Ten Geek Business Myths

I found this excellent post, entitled Top Ten Geek Business Myths, on Ron Garret (formerly, Erann Gat’s) blog today. Garret worked early on at Google, wrote for Xooglers (which appears defunct), and has become a venture capitalist.

Here are his ten myths:

  1. A brilliant idea will make you rich
  2. If you build it they will come
  3. Someone will steal your idea if you don’t protect it
  4. What you think matters
  5. Financial models are bogus
  6. What you know matters more than who you know
  7. A Ph.D. means something
  8. I need $5M to start my business
  9. The idea is the most important part of my business plan
  10. Having no competition is a good thing
  11. (Bonus myth) After the IPO you’ll be happy.

Here are some of my thoughts on his myths, organized by number.

1. It’s rarely just the idea; it’s the execution and don’t forget the timing. You need all three for big success. For example, Business Objects had a good product, with one awesome idea (the semantic layer), but we had great execution and near-perfect timing. Ingres had a great idea (relational database), great timing, but sorry execution.

2. As Theodore Levitt says: “purchasing agents buy 1/4 inch holes not 1/4 inch bits.” It’s not about the product, it’s about the problem it solves.

3. I generally agree with his point: no one cares about the idea until it’s too late. In software, the game is primarily about market-share and switching costs. However, my experience at Business Objects runs somewhat counter to this: the founders did successfully patent the original idea and years later we made significant money suing competitors. That said, I view this as the exception, not the norm. While the patent provided some nice royalty income, it was not a key enabler of company success. Most important, I agree with his basic assertion that technical entrepreneurs tend towards excess focus on patents, which typically have no impact on short- to mid-term business success.

4. I’ll stay out of the political swamp and simply agree with the assertion that it’s not what you think, but what your customers think, that matters.

5. I love the Eisenhower quote: “[I find that in preparing for battle,] plans are useless, but planning is indispensable.” I am a huge believer in all forms of planning and, in my experience, a well crafted plan often does becomes reality. So I’d rephrase Eisenhower as: “the plan may or may not be useless, but planning remains nevertheless indispensable.”

6. I think both matter: what and who. Who drives not only early customer success, but also the composition of your team, which is absolutely critical.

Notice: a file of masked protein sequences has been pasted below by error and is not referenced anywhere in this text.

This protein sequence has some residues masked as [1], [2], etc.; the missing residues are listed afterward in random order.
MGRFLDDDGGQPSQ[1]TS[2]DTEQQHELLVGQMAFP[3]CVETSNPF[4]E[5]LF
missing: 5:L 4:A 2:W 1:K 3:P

7. Pragmatically speaking, PhD’s definintely help get speaking slots at conferences which can be critical to early-stage visibility. I’m not saying you should get a PhD to help your PR program, but — to give a concrete example — much of Documentum’s early success in pharma was related to marketing VP Chip Hay’s PhD. Because of Chip’sPhD, he was invited to participate on a panel at the Drug Industry Association’s Electronic Document Management conference. During that panel, Chip saw the massive opportunity to help pharma companies accelerate the new drug approval process.

8. Because capital was so expensive for its two young, French founders, Business Objects learned frugality early on; it was started with a total of about $4M in venture capital. You don’t need tens of millions to start a company. Some companies (e.g., MicroStrategy) bootstrap off consulting businesses and raise no VC. In reality, the demand for capital is a function of product development costs, growth, and the need to build a market. So while I believe you don’t need vast sums to create a company, I do believe that raising VC is an advantage: if you pick good VCs, you get excellent advisors on your board “for free.”

9. I think he overstates this one. I’d rephrase along the lines of 10% inspiration (the idea) and 90% perspiration (the execution). Simply put, VCs are famous for investing in categories (i.e., ideas) simultaneously. So in any category, there are typically 5-20 companies all starting at roughly the same time with roughly the same idea. Execution then becomes the dominant factor in determining outcome. For example, after Oracle’s success in the 1980s, VCs invested over $100M in object DBMSs hoping for a repeat. Today, social networking sites (e.g., LinkedIn, MySpace, Plaxo, FaceBook, Friendster, Tickle) would provide a similar example.

10. I concur. When a company tells me that they have “no competition” I assume they are either lying or in a dead space. There are simply too many smart people, too many VCs, too much money, and too much entrepreneurship to believe that only one company will come up with a solution to an interesting and potentially lucrative problem.

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